Friday, March 4, 2016

Interview: Ambassador Gary Locke

Mercy A. Kuo and Angie O. Tang,

Locke image from entry

U.S. presidential leadership and the future of U.S.-China relations

The Rebalance authors Mercy Kuo and Angie Tang regularly engage subject-matter experts, policy practitioners and strategic thinkers across the globe for their diverse insights into the U.S. rebalance to Asia. This conversation with Ambassador Gary Locke – Senior Advisor at Davis Wright Tremaine LLP, Principal at Locke Global Strategies LLC, U.S. Ambassador to China (2011-2014), Secretary of Commerce (2009-2011), and 21st Governor of Washington (1997-2005) – is the 33rd in “The Rebalance Insight Series.”
[Q:] What elements of U.S. presidential leadership are critical in navigating the future of U.S.-China relations?
[A:] It is critical for the next U.S. president to take a personal interest in strengthening the U.S.-China relationship. The next president should encourage cabinet officials to visit China, invite Chinese officials to visit the United States, and engage in open and frank discussion on key issues. Developing a rapport with China’s President Xi Jinping will enable the leaders of both countries to speak candidly, openly and frequently. Through people-to-people exchanges and more visitations between both countries, Chinese and American people are learning each other’s culture and history. Finding common ground through education, the arts, tourism, commerce, philanthropy, and technology facilitates greater understanding of each other and strengthens relations. Effective public diplomacy begins with people to people exchange. ...

[Q:] As the first Chinese American to serve as U.S. ambassador to China, what was your approach and attitude in connecting with the Chinese people?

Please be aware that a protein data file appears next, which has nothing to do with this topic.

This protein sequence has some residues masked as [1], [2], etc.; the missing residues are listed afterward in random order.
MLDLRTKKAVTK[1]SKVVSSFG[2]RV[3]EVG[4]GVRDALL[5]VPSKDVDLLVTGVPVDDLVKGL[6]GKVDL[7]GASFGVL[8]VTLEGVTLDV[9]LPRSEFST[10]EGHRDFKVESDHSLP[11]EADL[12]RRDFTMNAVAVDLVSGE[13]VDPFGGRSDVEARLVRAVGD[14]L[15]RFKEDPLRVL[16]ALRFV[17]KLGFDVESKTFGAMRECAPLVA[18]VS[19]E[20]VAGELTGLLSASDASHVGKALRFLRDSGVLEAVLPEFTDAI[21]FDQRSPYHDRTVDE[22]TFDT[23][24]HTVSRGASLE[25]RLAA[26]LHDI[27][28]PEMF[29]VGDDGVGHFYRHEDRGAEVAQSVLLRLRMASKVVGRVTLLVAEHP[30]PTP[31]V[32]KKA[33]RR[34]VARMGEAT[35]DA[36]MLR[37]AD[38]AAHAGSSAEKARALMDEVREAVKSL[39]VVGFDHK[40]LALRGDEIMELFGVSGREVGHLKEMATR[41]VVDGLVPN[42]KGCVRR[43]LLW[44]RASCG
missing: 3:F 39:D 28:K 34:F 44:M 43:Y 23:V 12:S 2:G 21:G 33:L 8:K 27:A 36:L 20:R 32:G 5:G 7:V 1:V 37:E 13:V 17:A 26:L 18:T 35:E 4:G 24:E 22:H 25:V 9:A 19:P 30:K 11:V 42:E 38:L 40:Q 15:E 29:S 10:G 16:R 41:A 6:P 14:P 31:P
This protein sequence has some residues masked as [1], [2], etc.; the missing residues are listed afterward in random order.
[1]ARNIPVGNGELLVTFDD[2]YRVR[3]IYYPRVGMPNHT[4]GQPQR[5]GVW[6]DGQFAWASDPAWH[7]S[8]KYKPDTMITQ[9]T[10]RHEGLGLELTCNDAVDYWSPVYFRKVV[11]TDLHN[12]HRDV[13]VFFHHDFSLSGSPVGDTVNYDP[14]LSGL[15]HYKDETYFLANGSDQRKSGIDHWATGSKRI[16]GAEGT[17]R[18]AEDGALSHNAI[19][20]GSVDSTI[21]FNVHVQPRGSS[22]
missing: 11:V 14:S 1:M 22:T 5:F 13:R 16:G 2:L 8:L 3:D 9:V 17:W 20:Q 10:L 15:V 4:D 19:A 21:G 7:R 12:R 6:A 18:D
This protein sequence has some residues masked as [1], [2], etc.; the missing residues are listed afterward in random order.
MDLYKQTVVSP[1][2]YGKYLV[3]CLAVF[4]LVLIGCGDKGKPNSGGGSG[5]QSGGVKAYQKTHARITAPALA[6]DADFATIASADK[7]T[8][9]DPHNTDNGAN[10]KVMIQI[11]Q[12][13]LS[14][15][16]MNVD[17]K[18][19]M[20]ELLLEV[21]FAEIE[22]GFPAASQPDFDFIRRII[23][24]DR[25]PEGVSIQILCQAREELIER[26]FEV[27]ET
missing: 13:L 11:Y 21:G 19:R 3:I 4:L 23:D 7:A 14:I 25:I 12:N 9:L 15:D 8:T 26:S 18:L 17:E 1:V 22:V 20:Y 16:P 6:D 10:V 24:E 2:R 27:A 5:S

[A:] My family and I traveled throughout China. Everywhere we went the Chinese people received us with warmth and friendliness. When we visited my ancestral home, we were mobbed by the local villagers waiting to take pictures with us. It was a deeply moving experience for my children to see where their grandfather and great grandfather were born. Living in China motivated my children to improve their Mandarin language skills. They also learned to appreciate their way of life in America and realized how fortunate they are. In representing the President of the United States, America and the American people, I remained true to myself to be friendly, down-to-earth and approachable. My Chinese ancestry gave me a deeper perspective on Chinese thinking, which guided my approach and attitude in operating the U.S. embassy and consulates across China. This personal insight gave greater sensitivity to expediting the visa process for myriad Chinese who wanted to visit, study or conduct business in the United States. More than anything, my family and I sought to convey to the Chinese people the American way of living, whether going shopping or eating at a restaurant.

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